Historical Pandemics: 16 of History's Deadly Diseases that are Making a Comeback
16 of History’s Deadly Diseases That Were In Decline And Are Now Making A Comeback

16 of History’s Deadly Diseases That Were In Decline And Are Now Making A Comeback

Steve - January 8, 2019

16 of History’s Deadly Diseases That Were In Decline And Are Now Making A Comeback
The skin of an individual three days after the start of a measles infection. Wikimedia Commons.

1. Responsible for approximately 200 million deaths between 1855 and 2005, in addition to devastating the Inca civilization, measles had been eradicated in the United States before opposition to vaccinations permitted a fatal resurgence

Lasting for between seven to ten days, the measles virus typically inflicts upon its victims an intense fever, inflammation of the eyes, and painful spots and rashes. Extreme cases of measles can also lead to diarrhea, ear infections, pneumonia, blindness, and even seizures. An airborne disease spreads via the coughs and sneezes of infected persons, it is rare, but not impossible for an individual who has already contracted the condition to contract it again. Once infected, there is no curative or specific treatment for measles, but supportive care, including re-hydration and antibiotics, can improve prognoses.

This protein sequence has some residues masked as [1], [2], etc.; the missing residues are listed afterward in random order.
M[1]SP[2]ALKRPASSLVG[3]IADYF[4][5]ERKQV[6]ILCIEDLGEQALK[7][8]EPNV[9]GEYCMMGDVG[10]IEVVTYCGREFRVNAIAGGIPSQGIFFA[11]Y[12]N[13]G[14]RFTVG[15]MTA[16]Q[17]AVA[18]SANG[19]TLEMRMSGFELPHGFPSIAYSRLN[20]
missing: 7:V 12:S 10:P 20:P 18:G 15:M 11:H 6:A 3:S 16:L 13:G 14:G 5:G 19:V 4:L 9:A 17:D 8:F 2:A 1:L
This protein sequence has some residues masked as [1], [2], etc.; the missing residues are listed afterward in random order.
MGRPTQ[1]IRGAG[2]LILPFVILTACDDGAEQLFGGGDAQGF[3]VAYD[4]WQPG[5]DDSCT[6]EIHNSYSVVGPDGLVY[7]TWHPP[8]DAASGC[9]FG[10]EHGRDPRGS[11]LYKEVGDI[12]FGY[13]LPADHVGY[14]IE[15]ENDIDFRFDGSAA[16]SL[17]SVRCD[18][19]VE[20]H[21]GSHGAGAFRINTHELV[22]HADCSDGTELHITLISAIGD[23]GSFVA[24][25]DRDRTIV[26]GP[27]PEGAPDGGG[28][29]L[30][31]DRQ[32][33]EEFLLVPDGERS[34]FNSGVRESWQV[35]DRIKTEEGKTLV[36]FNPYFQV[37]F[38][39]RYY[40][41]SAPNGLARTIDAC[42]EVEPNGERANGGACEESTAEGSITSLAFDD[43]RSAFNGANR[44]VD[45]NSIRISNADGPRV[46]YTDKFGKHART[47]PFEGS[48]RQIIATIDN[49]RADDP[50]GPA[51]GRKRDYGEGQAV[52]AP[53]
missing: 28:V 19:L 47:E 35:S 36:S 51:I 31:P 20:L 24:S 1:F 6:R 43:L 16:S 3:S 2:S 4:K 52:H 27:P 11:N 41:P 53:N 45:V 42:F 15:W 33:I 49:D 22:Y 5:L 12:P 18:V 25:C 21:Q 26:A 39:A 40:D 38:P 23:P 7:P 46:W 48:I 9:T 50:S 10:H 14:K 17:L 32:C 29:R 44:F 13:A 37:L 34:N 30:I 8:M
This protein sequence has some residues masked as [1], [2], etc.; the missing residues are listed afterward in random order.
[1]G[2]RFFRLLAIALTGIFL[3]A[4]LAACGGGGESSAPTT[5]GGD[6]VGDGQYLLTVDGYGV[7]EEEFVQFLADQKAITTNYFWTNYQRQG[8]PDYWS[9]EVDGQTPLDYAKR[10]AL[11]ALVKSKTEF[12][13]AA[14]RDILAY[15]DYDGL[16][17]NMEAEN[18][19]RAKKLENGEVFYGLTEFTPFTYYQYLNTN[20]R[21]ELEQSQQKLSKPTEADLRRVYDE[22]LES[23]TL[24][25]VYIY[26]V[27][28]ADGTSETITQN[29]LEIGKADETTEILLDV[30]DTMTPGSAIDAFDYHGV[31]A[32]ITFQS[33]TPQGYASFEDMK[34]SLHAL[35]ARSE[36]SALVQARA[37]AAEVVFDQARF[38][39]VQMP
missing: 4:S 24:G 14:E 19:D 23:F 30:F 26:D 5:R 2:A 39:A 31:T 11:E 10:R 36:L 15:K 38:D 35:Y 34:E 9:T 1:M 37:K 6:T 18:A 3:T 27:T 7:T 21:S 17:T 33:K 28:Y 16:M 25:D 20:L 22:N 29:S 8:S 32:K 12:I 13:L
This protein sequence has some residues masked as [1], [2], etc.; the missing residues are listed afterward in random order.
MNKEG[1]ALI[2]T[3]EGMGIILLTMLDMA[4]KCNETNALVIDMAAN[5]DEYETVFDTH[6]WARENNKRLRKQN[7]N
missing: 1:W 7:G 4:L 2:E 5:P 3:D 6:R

First emerging some time after 500 CE, a susceptible population of approximately 500,000 is required to sustain the measles virus. Consequently, after the discovery of a vaccine in 1963 a concerted effort to immunize populations began to eradicate the disease. Initially successful in this goal, measles was declared extinct in the United States by the turn of the millennium. However, due to opposition to vaccinations in contemporary America, measles has been allowed the opportunity to return. In 2014, at least 667 individuals across 14 states were freshly diagnosed with measles, whilst in 2016 a fresh epidemic begun in Arizona after 22 cases were confirmed.

 

Where do we find this stuff? Here are our sources:

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